"In some villages absolutely no house was standing. All that was achieved within 10 minutes by the very powerful tsunami."
He said his own village of Lesa had been washed away.
Samoan authorities have said that some islanders remain unaccounted for and may well have been washed out to sea or buried under tonnes of debris, says the BBC's Phil Mercer in the Samoan capital Apia.
But nearly two days after huge walls of water crashed into coastal areas the massive recovery effort is starting to take shape, he says.
In nearby American Samoa, a US territory, Governor Togiola Tulafono said at least 30 people had been killed. And in Tonga, officials said nine people were dead.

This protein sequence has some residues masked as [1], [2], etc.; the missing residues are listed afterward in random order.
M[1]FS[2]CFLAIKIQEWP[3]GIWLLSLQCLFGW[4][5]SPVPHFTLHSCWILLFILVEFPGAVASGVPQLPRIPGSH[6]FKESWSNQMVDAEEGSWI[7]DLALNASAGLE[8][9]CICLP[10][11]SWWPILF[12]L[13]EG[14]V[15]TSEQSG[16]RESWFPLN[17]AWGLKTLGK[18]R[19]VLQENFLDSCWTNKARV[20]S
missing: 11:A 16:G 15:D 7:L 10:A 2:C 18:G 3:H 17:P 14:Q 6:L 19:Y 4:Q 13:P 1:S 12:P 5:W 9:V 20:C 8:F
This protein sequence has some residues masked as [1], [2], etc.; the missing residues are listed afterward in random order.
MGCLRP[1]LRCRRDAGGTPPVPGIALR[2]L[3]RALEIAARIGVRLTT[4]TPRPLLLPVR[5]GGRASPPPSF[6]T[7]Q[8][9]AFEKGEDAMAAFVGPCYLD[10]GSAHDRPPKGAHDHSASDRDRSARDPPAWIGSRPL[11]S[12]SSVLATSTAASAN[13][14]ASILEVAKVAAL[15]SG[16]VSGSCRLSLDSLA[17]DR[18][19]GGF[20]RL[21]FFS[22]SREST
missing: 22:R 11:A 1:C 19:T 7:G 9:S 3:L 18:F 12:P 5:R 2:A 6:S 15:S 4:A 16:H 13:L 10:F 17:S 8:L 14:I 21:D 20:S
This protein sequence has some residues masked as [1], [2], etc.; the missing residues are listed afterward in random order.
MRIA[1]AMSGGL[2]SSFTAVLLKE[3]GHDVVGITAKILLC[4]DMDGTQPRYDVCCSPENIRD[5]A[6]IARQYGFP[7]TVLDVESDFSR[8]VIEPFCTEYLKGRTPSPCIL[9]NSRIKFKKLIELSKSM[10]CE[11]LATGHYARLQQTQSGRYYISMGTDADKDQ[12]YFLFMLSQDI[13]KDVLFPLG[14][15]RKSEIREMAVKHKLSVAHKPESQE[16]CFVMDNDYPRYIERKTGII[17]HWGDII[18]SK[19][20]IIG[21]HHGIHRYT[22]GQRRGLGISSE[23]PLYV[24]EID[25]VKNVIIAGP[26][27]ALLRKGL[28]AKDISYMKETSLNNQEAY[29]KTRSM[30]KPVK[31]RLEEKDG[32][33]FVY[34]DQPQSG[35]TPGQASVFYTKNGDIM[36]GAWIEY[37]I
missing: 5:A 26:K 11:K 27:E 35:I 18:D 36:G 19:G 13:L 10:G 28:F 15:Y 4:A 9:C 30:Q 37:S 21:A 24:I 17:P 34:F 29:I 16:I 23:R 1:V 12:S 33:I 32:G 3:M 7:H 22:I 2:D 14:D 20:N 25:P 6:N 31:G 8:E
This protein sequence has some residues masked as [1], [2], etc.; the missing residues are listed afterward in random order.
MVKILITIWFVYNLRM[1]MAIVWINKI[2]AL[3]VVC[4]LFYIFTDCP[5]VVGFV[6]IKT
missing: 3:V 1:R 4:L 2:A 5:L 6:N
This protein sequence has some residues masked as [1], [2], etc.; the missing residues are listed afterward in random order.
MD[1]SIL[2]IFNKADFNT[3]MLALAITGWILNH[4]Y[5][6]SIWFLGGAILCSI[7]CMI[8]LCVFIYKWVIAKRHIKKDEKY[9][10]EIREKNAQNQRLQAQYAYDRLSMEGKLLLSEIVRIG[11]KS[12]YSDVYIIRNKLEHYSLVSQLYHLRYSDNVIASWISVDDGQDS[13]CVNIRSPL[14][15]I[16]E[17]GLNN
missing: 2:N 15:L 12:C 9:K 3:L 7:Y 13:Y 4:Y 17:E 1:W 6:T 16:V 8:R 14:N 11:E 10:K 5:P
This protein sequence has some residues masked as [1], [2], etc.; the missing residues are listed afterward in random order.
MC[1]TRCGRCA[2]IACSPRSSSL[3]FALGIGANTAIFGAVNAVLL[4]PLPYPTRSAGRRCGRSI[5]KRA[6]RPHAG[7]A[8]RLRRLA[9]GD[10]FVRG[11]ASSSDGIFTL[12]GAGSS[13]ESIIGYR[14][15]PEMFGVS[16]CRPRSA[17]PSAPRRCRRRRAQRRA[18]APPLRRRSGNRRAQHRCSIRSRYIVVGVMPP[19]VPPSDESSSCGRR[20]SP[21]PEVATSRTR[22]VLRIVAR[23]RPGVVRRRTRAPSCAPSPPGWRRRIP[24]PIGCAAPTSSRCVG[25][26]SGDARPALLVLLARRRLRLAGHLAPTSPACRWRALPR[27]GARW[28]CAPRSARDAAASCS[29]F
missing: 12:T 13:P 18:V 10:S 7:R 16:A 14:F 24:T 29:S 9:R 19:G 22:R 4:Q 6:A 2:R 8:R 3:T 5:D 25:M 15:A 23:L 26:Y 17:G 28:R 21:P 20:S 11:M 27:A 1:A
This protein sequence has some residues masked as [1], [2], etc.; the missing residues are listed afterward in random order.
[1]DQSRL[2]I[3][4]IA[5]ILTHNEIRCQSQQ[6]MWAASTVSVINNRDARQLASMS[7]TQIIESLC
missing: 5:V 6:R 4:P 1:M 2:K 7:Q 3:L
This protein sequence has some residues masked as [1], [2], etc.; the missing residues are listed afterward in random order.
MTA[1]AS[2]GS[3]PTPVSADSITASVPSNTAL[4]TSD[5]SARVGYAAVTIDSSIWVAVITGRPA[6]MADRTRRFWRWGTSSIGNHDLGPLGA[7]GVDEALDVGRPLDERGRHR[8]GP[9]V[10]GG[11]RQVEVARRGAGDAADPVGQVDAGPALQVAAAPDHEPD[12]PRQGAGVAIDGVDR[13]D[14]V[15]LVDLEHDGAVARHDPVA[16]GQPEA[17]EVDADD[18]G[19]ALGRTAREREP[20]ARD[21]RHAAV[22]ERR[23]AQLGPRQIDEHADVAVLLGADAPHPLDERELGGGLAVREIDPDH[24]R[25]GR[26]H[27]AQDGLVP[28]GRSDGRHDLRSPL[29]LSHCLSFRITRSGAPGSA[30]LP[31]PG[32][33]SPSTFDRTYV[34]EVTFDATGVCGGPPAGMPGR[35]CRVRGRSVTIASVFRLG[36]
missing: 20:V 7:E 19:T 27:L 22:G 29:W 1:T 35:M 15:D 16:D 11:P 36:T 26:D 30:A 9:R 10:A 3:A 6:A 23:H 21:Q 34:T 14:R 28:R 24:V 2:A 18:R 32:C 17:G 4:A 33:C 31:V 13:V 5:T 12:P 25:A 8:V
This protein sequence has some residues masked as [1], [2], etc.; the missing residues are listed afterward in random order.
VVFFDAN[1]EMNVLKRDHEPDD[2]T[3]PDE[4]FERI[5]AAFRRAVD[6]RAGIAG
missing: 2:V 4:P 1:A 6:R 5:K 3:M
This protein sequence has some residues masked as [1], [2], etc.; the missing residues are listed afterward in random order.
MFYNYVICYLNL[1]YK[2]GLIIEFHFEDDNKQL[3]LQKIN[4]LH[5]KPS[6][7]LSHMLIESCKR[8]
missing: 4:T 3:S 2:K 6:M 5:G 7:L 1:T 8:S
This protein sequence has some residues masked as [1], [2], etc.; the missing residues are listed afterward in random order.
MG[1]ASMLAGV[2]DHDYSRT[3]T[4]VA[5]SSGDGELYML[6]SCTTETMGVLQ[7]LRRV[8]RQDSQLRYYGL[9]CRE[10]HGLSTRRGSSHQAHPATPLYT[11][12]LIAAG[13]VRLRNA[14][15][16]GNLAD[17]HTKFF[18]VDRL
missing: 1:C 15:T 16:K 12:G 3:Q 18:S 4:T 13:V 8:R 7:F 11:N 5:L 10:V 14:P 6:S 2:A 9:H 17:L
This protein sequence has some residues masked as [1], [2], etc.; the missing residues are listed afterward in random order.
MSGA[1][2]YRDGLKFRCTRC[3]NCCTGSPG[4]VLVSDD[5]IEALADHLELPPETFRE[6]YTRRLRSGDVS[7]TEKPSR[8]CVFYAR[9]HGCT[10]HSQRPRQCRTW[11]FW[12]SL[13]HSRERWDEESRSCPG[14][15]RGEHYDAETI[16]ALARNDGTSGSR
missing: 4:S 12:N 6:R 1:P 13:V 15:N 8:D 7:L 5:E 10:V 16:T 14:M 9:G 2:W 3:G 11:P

Amateur video footage showed villages destroyed, homes flattened and cars lodged in treetops.
Tsunami survivor: "We lost both our kids"
Residents and tourists fled to higher ground as boats were swept inland and cars and people sucked out to sea.
US President Barack Obama declared a major disaster in American Samoa and pledged a "swift and aggressive" government response.
The European Union released an initial amount of 150,000 euros (£137,000; $220,000) in aid for the victims, and Australia and New Zealand also pledged assistance.
The Red Cross has set up camps for those who have lost their homes, the UN Office for the Coordination of Humanitarian Affairs said.
'River of mud'
The 8.3-magnitude quake struck at 1748 GMT on Tuesday, generating 15ft (4.5m) waves in some areas of the islands.
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